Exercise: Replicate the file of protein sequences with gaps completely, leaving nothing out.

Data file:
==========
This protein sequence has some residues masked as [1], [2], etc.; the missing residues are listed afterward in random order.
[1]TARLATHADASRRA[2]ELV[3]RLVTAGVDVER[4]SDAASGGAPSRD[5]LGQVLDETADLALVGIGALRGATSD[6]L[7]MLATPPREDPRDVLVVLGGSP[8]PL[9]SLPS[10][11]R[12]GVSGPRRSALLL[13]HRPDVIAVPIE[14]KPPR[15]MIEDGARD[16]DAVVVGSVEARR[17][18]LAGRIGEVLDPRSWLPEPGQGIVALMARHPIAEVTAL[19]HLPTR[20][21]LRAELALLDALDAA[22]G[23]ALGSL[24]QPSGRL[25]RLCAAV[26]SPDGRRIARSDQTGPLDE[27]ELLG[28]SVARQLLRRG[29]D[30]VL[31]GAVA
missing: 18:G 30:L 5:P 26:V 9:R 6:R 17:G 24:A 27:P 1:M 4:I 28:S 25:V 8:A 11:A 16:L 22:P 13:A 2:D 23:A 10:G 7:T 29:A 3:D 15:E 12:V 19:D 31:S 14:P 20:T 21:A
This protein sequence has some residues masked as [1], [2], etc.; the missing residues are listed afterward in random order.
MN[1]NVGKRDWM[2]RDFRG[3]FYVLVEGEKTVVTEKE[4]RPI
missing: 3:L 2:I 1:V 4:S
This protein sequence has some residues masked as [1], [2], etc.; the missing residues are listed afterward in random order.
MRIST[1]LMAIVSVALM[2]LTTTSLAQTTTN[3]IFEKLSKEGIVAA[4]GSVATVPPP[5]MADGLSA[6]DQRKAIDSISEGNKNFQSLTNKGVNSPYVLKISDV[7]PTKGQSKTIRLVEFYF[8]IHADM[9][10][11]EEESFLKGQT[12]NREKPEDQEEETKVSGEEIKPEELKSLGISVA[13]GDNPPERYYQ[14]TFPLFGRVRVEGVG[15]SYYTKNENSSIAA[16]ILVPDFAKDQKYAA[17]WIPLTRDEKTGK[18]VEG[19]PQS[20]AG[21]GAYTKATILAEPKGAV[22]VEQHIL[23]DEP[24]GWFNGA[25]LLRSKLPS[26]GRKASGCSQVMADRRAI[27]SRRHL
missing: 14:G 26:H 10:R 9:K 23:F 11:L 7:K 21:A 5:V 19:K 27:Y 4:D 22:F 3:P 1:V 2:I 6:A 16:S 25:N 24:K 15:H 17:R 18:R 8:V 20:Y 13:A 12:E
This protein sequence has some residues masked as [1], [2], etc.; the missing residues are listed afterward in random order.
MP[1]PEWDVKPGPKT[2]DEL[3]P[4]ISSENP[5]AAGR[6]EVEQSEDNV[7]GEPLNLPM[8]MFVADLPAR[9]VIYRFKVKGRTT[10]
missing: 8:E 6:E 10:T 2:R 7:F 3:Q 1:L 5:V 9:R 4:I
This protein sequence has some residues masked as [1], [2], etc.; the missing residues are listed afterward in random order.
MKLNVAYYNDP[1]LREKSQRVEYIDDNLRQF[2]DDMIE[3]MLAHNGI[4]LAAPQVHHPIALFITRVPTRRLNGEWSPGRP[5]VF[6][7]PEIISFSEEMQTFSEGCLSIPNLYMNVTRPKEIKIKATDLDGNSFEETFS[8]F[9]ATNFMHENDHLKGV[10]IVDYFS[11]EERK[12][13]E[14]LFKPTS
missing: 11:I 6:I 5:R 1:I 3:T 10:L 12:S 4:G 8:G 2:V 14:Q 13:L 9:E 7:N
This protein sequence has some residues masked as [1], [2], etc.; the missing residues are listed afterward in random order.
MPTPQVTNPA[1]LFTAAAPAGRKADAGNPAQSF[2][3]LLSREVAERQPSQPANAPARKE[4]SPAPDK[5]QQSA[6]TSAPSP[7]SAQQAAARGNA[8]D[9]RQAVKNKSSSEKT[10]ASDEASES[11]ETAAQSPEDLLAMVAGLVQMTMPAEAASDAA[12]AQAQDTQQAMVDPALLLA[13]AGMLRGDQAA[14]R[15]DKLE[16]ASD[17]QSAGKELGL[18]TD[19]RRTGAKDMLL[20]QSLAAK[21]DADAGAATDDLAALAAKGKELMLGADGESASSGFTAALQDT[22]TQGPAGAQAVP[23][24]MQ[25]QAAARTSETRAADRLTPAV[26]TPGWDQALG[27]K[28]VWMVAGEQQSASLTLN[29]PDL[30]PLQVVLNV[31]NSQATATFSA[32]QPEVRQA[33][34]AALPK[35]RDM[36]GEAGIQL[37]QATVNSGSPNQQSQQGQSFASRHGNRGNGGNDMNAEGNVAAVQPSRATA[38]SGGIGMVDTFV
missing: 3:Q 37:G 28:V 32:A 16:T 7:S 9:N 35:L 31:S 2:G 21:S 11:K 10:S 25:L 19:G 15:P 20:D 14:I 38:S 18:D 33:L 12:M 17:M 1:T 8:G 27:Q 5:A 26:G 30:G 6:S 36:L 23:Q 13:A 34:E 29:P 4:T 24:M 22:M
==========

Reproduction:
This protein sequence has some residues masked as [1], [2], etc.; the missing residues are listed afterward in random order.
[1]TARLATHADASRRA[2]ELV[3]RLVTAGVDVER[4]SDAASGGAPSRD[5]LGQVLDETADLALVGIGALRGATSD[6]L[7]MLATPPREDPRDVLVVLGGSP[8]PL[9]SLPS[10][11]R[12]GVSGPRRSALLL[13]HRPDVIAVPIE[14]KPPR[15]MIEDGARD[16]DAVVVGSVEARR[17][18]LAGRIGEVLDPRSWLPEPGQGIVALMARHPIAEVTAL[19]HLPTR[20][21]LRAELALLDALDAA[22]G[23]ALGSL[24]QPSGRL[25]RLCAAV[26]SPDGRRIARSDQTGPLDE[27]ELLG[28]SVARQLLRRG[29]D[30]VL[31]GAVA
missing: 18:G 30:L 5:P 26:V 9:R 6:R 17:G 24:A 27:P 1:M 4:I 28:S 25:V 8:A 11:A 16:L 22:P 13:A 2:D 23:A 10:G 7:T 29:A 3:D 15:E 12:V 19:D 31:S 14:P 20:T 21:A
This protein sequence has some residues masked as [1], [2], etc.; the missing residues are listed afterward in random order.
MN[1]NVGKRDWM[2]RDFRG[3]FYVLVEGEKTVVTEKE[4]RPI
missing: 3:L 2:I 1:V 4:S
This protein sequence has some residues masked as [1], [2], etc.; the missing residues are listed afterward in random order.
MRIST[1]LMAIVSVALM[2]LTTTSLAQTTTN[3]IFEKLSKEGIVAA[4]GSVATVPPP[5]MADGLSA[6]DQRKAIDSISEGNKNFQSLTNKGVNSPYVLKISDV[7]PTKGQSKTIRLVEFYF[8]IHADM[9][10][11]EEESFLKGQT[12]NREKPEDQEEETKVSGEEIKPEELKSLGISVA[13]GDNPPERYYQ[14]TFPLFGRVRVEGVG[15]SYYTKNENSSIAA[16]ILVPDFAKDQKYAA[17]WIPLTRDEKTGK[18]VEG[19]PQS[20]AG[21]GAYTKATILAEPKGAV[22]VEQHIL[23]DEP[24]GWFNGA[25]LLRSKLPS[26]GRKASGCSQVMADRRAI[27]SRRHL
missing: 14:G 26:H 10:R 9:K 23:F 11:L 7:K 21:A 5:V 19:K 27:Y 4:D 22:F 3:P 1:V 2:I 6:A 16:S 25:N 24:K 15:H 17:R 18:R 8:V 20:Y 13:A 12:E
This protein sequence has some residues masked as [1], [2], etc.; the missing residues are listed afterward in random order.
MP[1]PEWDVKPGPKT[2]DEL[3]P[4]ISSENP[5]AAGR[6]EVEQSEDNV[7]GEPLNLPM[8]MFVADLPAR[9]VIYRFKVKGRTT[10]
missing: 8:E 6:E 10:T 2:R 7:F 3:Q 1:L 5:V 9:R 4:I
This protein sequence has some residues masked as [1], [2], etc.; the missing residues are listed afterward in random order.
MKLNVAYYNDP[1]LREKSQRVEYIDDNLRQF[2]DDMIE[3]MLAHNGI[4]LAAPQVHHPIALFITRVPTRRLNGEWSPGRP[5]VF[6][7]PEIISFSEEMQTFSEGCLSIPNLYMNVTRPKEIKIKATDLDGNSFEETFS[8]F[9]ATNFMHENDHLKGV[10]IVDYFS[11]EERK[12][13]E[14]LFKPTS
missing: 11:I 6:I 5:R 1:I 3:T 10:L 12:S 4:G 8:G 2:V 14:Q 13:L 9:E 7:N
This protein sequence has some residues masked as [1], [2], etc.; the missing residues are listed afterward in random order.
MPTPQVTNPA[1]LFTAAAPAGRKADAGNPAQSF[2][3]LLSREVAERQPSQPANAPARKE[4]SPAPDK[5]QQSA[6]TSAPSP[7]SAQQAAARGNA[8]D[9]RQAVKNKSSSEKT[10]ASDEASES[11]ETAAQSPEDLLAMVAGLVQMTMPAEAASDAA[12]AQAQDTQQAMVDPALLLA[13]AGMLRGDQAA[14]R[15]DKLE[16]ASD[17]QSAGKELGL[18]TD[19]RRTGAKDMLL[20]QSLAAK[21]DADAGAATDDLAALAAKGKELMLGADGESASSGFTAALQDT[22]TQGPAGAQAVP[23][24]MQ[25]QAAARTSETRAADRLTPAV[26]TPGWDQALG[27]K[28]VWMVAGEQQSASLTLN[29]PDL[30]PLQVVLNV[31]NSQATATFSA[32]QPEVRQA[33][34]AALPK[35]RDM[36]GEAGIQL[37]QATVNSGSPNQQSQQGQSFASRHGNRGNGGNDMNAEGNVAAVQPSRATA[38]SGGIGMVDTFV
missing: 3:Q 37:G 28:V 32:A 16:T 7:S 9:N 35:L 31:S 2:G 21:S 11:K 10:S 25:L 19:G 15:P 20:D 14:I 38:S 18:D 33:L 12:M 17:M 1:T 8:G 27:Q 5:A 26:G 30:G 6:S 36:L 23:Q 13:A 34:E 29:P 4:T 24:M 22:M